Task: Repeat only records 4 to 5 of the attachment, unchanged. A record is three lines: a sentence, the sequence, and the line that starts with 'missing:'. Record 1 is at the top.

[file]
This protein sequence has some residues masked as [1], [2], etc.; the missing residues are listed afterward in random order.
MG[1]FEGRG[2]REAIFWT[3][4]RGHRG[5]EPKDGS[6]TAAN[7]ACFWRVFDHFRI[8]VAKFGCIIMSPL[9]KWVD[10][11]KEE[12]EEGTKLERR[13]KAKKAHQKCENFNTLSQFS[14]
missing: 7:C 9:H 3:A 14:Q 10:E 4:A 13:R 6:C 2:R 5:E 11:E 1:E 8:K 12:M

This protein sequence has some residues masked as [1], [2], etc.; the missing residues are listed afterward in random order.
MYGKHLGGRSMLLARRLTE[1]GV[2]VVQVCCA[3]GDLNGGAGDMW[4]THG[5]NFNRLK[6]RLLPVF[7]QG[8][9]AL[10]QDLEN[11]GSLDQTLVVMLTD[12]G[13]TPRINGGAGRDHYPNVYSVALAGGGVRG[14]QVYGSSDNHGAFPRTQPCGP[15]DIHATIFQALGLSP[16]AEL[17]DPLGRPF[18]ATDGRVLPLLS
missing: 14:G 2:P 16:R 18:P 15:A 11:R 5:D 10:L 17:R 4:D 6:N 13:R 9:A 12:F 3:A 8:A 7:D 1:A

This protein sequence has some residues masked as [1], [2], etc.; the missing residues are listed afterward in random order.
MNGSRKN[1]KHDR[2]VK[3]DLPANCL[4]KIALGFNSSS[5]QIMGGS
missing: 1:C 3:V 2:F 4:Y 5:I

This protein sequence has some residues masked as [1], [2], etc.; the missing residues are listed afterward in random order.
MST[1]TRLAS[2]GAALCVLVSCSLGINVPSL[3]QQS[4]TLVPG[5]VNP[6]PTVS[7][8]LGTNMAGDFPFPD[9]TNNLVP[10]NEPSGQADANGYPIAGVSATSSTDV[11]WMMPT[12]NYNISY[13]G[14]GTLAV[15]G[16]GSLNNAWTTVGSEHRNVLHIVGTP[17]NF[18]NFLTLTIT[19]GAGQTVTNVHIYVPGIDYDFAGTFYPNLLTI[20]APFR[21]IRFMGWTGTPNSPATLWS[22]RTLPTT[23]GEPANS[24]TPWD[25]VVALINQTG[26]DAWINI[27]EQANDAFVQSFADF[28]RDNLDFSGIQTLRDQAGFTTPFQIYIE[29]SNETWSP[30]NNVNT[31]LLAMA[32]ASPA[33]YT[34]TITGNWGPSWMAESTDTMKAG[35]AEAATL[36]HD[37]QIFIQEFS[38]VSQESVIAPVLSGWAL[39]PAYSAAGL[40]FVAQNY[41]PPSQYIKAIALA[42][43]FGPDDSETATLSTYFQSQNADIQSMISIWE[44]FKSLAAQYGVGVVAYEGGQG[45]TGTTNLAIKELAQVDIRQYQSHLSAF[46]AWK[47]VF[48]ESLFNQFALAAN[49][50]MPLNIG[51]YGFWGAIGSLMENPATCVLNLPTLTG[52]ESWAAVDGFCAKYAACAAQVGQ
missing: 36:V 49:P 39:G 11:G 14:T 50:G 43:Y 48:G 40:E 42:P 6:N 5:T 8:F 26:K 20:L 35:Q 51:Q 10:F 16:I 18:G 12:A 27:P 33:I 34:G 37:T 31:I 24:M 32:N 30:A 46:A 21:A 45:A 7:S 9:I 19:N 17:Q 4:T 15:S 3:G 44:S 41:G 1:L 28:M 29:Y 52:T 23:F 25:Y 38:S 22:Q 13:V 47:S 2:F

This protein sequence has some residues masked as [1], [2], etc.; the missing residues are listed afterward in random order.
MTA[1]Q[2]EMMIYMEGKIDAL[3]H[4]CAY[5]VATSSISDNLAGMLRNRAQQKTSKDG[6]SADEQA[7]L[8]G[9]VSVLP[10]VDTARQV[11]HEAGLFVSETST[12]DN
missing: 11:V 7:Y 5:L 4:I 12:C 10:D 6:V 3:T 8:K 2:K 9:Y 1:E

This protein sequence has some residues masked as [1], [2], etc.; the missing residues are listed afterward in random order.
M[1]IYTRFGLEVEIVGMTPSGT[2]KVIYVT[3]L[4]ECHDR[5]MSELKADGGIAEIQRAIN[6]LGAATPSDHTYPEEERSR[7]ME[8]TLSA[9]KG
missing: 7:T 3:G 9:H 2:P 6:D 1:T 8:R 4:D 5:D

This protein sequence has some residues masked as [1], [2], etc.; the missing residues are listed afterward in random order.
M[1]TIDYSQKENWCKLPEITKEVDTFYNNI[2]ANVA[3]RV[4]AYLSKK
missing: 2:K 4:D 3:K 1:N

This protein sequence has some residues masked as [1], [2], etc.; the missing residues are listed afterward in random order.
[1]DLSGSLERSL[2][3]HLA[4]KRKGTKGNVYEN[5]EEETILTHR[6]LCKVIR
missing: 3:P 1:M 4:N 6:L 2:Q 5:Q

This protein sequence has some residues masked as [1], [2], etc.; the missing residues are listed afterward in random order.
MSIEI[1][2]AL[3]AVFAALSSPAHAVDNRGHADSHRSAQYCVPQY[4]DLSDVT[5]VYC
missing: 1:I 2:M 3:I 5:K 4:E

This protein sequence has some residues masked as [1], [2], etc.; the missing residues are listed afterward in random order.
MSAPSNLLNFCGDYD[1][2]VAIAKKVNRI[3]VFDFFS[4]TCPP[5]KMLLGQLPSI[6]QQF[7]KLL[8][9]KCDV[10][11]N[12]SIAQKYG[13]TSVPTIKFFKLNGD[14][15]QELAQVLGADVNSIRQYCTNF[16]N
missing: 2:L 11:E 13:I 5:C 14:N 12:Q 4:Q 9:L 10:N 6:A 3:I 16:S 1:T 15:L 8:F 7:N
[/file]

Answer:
This protein sequence has some residues masked as [1], [2], etc.; the missing residues are listed afterward in random order.
MST[1]TRLAS[2]GAALCVLVSCSLGINVPSL[3]QQS[4]TLVPG[5]VNP[6]PTVS[7][8]LGTNMAGDFPFPD[9]TNNLVP[10]NEPSGQADANGYPIAGVSATSSTDV[11]WMMPT[12]NYNISY[13]G[14]GTLAV[15]G[16]GSLNNAWTTVGSEHRNVLHIVGTP[17]NF[18]NFLTLTIT[19]GAGQTVTNVHIYVPGIDYDFAGTFYPNLLTI[20]APFR[21]IRFMGWTGTPNSPATLWS[22]RTLPTT[23]GEPANS[24]TPWD[25]VVALINQTG[26]DAWINI[27]EQANDAFVQSFADF[28]RDNLDFSGIQTLRDQAGFTTPFQIYIE[29]SNETWSP[30]NNVNT[31]LLAMA[32]ASPA[33]YT[34]TITGNWGPSWMAESTDTMKAG[35]AEAATL[36]HD[37]QIFIQEFS[38]VSQESVIAPVLSGWAL[39]PAYSAAGL[40]FVAQNY[41]PPSQYIKAIALA[42][43]FGPDDSETATLSTYFQSQNADIQSMISIWE[44]FKSLAAQYGVGVVAYEGGQG[45]TGTTNLAIKELAQVDIRQYQSHLSAF[46]AWK[47]VF[48]ESLFNQFALAAN[49][50]MPLNIG[51]YGFWGAIGSLMENPATCVLNLPTLTG[52]ESWAAVDGFCAKYAACAAQVGQ
missing: 36:V 49:P 39:G 11:G 14:T 50:G 43:Y 48:G 40:E 42:P 6:N 5:T 8:F 26:K 20:L 35:Q 51:Q 10:F 16:I 18:G 12:A 27:P 33:I 34:G 37:T 31:I 24:M 32:N 30:A 46:A 21:A 45:A 7:S 9:I 19:N 17:Q 4:T 15:S 3:G 44:S 41:G 1:L 28:M 29:Y 52:T 23:F 25:Y 38:S 22:Q 13:V 47:S 2:F

This protein sequence has some residues masked as [1], [2], etc.; the missing residues are listed afterward in random order.
MTA[1]Q[2]EMMIYMEGKIDAL[3]H[4]CAY[5]VATSSISDNLAGMLRNRAQQKTSKDG[6]SADEQA[7]L[8]G[9]VSVLP[10]VDTARQV[11]HEAGLFVSETST[12]DN
missing: 11:V 7:Y 5:L 4:I 12:C 10:D 6:V 3:T 8:K 2:K 9:Y 1:E